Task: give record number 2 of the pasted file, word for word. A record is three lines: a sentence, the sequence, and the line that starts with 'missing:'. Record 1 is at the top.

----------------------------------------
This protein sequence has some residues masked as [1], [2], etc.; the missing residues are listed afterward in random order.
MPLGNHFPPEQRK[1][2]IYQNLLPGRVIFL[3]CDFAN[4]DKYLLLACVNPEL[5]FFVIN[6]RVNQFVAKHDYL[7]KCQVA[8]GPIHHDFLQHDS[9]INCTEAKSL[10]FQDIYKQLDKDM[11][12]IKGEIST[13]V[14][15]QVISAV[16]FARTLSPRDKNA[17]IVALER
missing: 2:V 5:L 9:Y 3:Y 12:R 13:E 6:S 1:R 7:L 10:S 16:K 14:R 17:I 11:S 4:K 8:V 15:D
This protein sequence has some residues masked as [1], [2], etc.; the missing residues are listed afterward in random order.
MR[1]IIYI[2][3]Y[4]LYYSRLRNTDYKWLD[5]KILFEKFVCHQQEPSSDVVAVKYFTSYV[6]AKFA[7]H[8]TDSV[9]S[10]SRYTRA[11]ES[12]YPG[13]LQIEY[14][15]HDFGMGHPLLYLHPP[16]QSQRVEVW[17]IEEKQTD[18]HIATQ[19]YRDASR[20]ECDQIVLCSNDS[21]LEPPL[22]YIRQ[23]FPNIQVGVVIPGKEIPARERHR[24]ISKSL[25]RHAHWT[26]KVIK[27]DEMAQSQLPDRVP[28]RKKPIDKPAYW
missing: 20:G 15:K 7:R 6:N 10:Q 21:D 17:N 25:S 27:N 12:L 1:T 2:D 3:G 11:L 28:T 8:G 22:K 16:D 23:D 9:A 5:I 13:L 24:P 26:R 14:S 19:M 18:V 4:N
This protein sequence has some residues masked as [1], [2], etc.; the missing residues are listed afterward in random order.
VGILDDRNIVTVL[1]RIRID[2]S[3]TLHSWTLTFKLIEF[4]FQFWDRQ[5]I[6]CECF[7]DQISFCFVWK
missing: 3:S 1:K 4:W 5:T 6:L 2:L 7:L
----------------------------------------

This protein sequence has some residues masked as [1], [2], etc.; the missing residues are listed afterward in random order.
MR[1]IIYI[2][3]Y[4]LYYSRLRNTDYKWLD[5]KILFEKFVCHQQEPSSDVVAVKYFTSYV[6]AKFA[7]H[8]TDSV[9]S[10]SRYTRA[11]ES[12]YPG[13]LQIEY[14][15]HDFGMGHPLLYLHPP[16]QSQRVEVW[17]IEEKQTD[18]HIATQ[19]YRDASR[20]ECDQIVLCSNDS[21]LEPPL[22]YIRQ[23]FPNIQVGVVIPGKEIPARERHR[24]ISKSL[25]RHAHWT[26]KVIK[27]DEMAQSQLPDRVP[28]RKKPIDKPAYW
missing: 20:G 15:K 7:R 6:N 10:Q 21:D 17:N 25:S 27:N 12:L 1:T 2:D 3:G 11:L 28:T 8:G 22:K 16:D 23:D 9:A 5:I 13:L 24:P 26:R 14:S 19:M 18:V 4:N